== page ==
New York Doctor Charged With Taking Bribes In Test-Referral Scheme With New Jersey Clinical Lab
NEWARK, N.J. – A doctor practicing in Staten Island, New York, was charged today with accepting bribes in exchange for test referrals as part of a long-running and elaborate scheme operated by Biodiagnostic Laboratory Services LLC (BLS), of Parsippany, New Jersey, its president and numerous associates, U.S. Attorney Paul J. Fishman announced.
Thomas V. Savino, 57, of Staten Island, was indicted by a federal grand jury in Newark. The indictment charges Savino with one count of conspiring to commit violations of the Anti-Kickback Statute, the Federal Travel Act and wire fraud; three substantive violations of the Anti-Kickback Statute; three substantive violations of the Federal Travel Act; and three substantive violations of wire fraud. Savino will be arraigned at a later date.
According to the indictment:
From July 2012 through April 2013, Savino received cash bribes totaling at least $25,000 from BLS employees and associates. Savino’s referrals generated approximately $375,000 in lab business for BLS.
Savino is the fourth physician to be indicted in connection with the BLS bribery scheme. Ahmed El Soury was indicted Dec. 13, 2016 and arraignment this afternoon in Newark federal court. Brett Ostrager – who was indicted Aug. 11, 2015 and pleaded guilty on Dec. 22, 2015 – was sentenced on June 8, 2016 to 37 months in prison. Bernard Greenspan was indicted on March 14, 2016 and is scheduled for trial on Jan. 31, 2017.
The investigation has thus far resulted in 41 guilty pleas – 27 of them from doctors – in connection with the bribery scheme, which its organizers have admitted involved millions of dollars in bribes and resulted in more than $100 million in payments to BLS from Medicare and various private insurance companies. It is believed to be the largest number of medical professionals ever prosecuted in a bribery case.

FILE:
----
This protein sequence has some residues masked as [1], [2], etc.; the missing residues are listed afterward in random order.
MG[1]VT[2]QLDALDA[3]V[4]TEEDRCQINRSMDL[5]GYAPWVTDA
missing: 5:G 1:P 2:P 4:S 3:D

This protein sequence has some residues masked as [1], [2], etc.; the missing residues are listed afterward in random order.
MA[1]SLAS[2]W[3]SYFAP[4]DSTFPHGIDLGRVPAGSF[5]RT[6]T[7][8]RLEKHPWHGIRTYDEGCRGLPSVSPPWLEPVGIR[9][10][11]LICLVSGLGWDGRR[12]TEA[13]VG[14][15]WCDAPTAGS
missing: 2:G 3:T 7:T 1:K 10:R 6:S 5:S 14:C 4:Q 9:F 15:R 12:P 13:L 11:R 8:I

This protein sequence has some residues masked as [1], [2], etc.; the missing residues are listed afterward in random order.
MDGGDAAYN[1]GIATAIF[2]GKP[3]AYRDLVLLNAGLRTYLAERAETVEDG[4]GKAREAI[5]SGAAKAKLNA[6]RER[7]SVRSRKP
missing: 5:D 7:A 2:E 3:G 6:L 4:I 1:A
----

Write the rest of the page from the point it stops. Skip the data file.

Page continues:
The investigation has to date recovered more than $12 million through forfeiture. On June 28, 2016, BLS, which is no longer operational, pleaded guilty and was required to forfeit all of its assets.
The Anti-Kickback and Federal Travel Act counts are each punishable by a maximum potential penalty of five years in prison. The wire fraud charges are each punishable by a maximum potential penalty of 20 years in prison. Each count also carries a maximum $250,000 fine, or twice the gross gain or loss from the offense.
The charges and allegations contained in the indictment are merely accusations, and the defendant is presumed innocent unless and until proven guilty.
U.S. Attorney Fishman credited special agents of the FBI, under the direction of Special Agent in Charge Timothy Gallagher in Newark; inspectors of the U.S. Postal Inspection Service, under the direction of Inspector in Charge James V. Buthorn; IRS–Criminal Investigation, under the direction of Special Agent in Charge Jonathan D. Larsen; and the U.S. Department of Health and Human Services, Office of Inspector General, under the direction of Special Agent in Charge Scott J. Lampert with the ongoing investigation.
The government is represented by Assistant U.S. Attorneys Joseph N. Minish and Danielle Alfonzo Walsman, and Jacob T. Elberg, Chief of the U.S. Attorney’s Office Health Care and Government Fraud Unit in Newark, as well as Barbara Ward, Acting Chief of the office’s Asset Forfeiture and Money Laundering Unit.
U.S. Attorney Paul J. Fishman reorganized the health care fraud practice at the New Jersey U.S. Attorney’s Office shortly after taking office, including creating a stand-alone Health Care and Government Fraud Unit to handle both criminal and civil investigations and prosecutions of health care fraud offenses. Since 2010, the office has recovered more than $1.32 billion in health care fraud and government fraud settlements, judgments, fines, restitution and forfeiture under the False Claims Act, the Food, Drug and Cosmetic Act and other statutes.
Defense counsel: Mauro M. Wolfe, Esq., New York, NY